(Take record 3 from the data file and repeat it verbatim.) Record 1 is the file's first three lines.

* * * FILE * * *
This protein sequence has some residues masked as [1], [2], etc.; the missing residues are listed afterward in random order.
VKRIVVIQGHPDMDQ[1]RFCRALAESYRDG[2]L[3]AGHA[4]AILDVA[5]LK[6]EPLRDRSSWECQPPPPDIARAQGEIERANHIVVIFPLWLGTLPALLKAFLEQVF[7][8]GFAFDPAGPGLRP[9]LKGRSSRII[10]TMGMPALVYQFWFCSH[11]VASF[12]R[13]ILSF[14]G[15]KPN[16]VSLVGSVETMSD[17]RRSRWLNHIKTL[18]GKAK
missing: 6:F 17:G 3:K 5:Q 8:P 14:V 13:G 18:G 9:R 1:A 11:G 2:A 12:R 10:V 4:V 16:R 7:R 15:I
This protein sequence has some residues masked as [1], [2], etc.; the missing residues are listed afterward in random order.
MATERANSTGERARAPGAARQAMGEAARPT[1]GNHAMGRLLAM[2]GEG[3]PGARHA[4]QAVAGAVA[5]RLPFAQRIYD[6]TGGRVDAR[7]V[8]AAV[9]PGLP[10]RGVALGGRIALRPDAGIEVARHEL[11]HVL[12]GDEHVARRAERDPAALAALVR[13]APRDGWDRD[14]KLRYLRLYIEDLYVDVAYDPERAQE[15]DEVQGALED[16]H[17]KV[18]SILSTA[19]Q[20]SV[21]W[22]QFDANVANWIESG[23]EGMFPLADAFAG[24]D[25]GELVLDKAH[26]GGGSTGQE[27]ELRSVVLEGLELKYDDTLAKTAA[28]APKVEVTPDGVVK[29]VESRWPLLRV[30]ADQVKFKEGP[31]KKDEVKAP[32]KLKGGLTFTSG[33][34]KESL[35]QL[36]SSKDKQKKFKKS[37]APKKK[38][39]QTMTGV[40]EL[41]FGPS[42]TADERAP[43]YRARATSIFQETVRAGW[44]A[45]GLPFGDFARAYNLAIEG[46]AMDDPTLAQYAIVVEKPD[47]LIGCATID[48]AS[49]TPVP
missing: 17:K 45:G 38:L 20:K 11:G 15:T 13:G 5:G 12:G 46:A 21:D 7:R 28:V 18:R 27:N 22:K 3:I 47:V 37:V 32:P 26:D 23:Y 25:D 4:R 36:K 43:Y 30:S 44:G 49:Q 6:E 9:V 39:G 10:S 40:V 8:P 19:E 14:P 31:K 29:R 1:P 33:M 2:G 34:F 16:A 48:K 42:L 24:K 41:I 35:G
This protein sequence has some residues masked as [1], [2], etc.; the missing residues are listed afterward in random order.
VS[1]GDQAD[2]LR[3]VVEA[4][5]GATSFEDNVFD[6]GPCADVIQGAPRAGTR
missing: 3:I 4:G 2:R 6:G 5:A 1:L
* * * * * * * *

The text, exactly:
This protein sequence has some residues masked as [1], [2], etc.; the missing residues are listed afterward in random order.
VS[1]GDQAD[2]LR[3]VVEA[4][5]GATSFEDNVFD[6]GPCADVIQGAPRAGTR
missing: 3:I 4:G 2:R 6:G 5:A 1:L